The Comptroller-General of the Nigeria Customs Service (NCS), retired Col. Hameed Ibrahim Ali, has said the only way Nigeria can protect its borders effectively is through huge investment in technology.
Ali also noted that customs can only succeed in its anti-smuggling activities across the borders and ports by deploying technology away from person- to-person contacts.
Ali, who stated this on Thursday at a State House Ministerial media briefing in Abuja, also called for a stop to the importation of rice by Nigeria.
He said: “The only way we can protect our borders is huge investment in technology. The best way you can modify and make sure that customs succeed is to provide more technology.
“You can not reverse technology. Once you remove that contact of person to person and use electronic, it makes the work easier and more efficient.
“By next month, we will launch our mobile scanners which will be used to speed up our clearance and also increase our revenue.
“The problem with most importers in Nigeria is that they are dishonest. Most of them lie about what they have in their containers. They mix different goods in a container and declare just one.
“With this scanner, we don’t have to go through the hassles of checking all those large containers, we just scan and you pay for everything you imported.”
On Nigeria’s porous borders, the controller-general of customs disclosed that customs was working closely with neighboring countries to ensure that they create a synergy to protect themselves from the illicit happenings.
“The fight against smuggling which is the toughest part of our mandate is becoming tougher by the day. Smugglers are becoming more sophisticated. They are using not only AK 47 but submarine guns; so we have modified our own operations.
“Today we have a conglomeration of the army, airforce and all other security agencies that have come together under one roof to ensure the security of our borders. Their job is to ensure that jointly our borders are protected. We have about four sectors from Cross River up to Yobe.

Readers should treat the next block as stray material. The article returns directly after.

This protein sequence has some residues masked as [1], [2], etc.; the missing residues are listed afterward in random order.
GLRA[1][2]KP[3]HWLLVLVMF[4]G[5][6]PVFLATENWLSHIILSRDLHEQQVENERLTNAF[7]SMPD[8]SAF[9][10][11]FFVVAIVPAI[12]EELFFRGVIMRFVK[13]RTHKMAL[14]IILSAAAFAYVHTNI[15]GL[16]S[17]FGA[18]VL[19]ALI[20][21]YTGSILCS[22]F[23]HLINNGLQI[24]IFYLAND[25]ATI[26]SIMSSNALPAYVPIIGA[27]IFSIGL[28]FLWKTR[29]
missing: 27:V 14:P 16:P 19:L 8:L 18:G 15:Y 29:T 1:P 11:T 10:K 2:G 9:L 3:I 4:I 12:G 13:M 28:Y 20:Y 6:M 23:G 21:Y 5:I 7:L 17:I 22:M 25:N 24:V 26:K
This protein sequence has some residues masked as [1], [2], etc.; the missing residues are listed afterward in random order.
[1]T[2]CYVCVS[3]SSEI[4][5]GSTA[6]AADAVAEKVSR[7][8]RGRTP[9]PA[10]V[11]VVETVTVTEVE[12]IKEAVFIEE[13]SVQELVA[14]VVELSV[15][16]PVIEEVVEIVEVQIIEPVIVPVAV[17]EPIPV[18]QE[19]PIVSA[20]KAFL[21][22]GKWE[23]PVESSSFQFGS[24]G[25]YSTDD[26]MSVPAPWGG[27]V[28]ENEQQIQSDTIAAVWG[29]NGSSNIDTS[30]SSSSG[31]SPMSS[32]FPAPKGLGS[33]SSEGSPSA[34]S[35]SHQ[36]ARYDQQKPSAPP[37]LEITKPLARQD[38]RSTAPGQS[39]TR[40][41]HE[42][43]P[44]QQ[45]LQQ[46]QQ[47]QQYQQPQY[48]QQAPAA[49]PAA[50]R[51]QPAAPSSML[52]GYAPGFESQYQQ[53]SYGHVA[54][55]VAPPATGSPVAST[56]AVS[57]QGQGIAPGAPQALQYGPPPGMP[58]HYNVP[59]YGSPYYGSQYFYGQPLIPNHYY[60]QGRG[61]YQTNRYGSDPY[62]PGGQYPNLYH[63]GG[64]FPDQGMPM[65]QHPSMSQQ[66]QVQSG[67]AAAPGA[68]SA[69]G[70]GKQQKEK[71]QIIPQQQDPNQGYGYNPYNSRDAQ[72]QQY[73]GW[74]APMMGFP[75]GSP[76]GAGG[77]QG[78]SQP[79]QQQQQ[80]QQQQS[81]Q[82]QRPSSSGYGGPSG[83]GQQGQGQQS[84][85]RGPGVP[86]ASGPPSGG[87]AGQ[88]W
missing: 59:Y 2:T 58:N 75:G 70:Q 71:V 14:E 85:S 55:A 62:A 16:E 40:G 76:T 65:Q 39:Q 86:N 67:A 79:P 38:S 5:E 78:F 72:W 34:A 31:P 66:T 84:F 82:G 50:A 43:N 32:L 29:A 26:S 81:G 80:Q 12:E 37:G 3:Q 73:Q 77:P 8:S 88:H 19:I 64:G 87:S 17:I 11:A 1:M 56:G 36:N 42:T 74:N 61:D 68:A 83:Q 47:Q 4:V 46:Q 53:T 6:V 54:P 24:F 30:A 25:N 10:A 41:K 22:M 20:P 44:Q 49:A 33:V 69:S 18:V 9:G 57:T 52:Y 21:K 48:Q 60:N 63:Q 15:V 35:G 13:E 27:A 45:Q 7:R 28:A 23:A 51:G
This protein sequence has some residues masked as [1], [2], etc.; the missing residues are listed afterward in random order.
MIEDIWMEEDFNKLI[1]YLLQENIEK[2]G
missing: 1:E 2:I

“We are not covering Borno and that of Adamawa because it is still an operational area, and the military has told us to keep off that they are handling those areas.
“Secondly, we are trying to increase our arsenal with regard to capability to be able to fight smuggling and ensure we monitor our borders. The modernisation process that we have, has in it an inbuilt system for border monitoring which will be linked to the IT system.
“We intend to work with the Airforce to get as much aircraft as possible. We talking with the Army to train our officers to learn to para-drop so that we won’t pick only electronic activities along the borders.
“We should also be able to drop our officers at every point to able to intercept the actions of smugglers. So, we are working assiduously to ensure that we protect our borders,”Ali said.
On importation of rice, he noted that the biggest seizure the NCS has been carrying out is rice.
“We thank Mr. President for agreeing with customs to ban the importation of rice, and that one decision has sustained this country.
“If we had not embarked on self-sufficiency in terms of the production of rice in Nigeria during the COVID-19 period we would have had the worst crisis because then there were no ships coming from India or Asia to bring rice. I don’t know what we would have been eating.
“We thank God that Mr. President quickly realised that and came up with the self-sufficiency policy, and our farmers took up that as a challenge and the availability of rice produced locally is what has sustained this country up till today,” the customs boss explained.
On the issue of revenue, Ali disclosed that the government gave Customs a revenue target of N3.019 trillion for 2022, adding that Customs was working toward meeting the target by end of December.
“We were given a target of N3.019 trillion for the year 2022, and we have so far collected N2.143 trillion; we are working toward making sure that we get to the target.
“Our challenge is that some of the key areas that were factored into the N3.019 trillion was the collection of the telecommunications tax which up till now we have not started.
“Also the collection of the carbonated drinks tax which we started in July. We did not start at the time we were supposed to start.
“So we are working to ensure that by the end of December we can report to Nigerians that we have been able to make the N3.019 trillion target,” Ali said.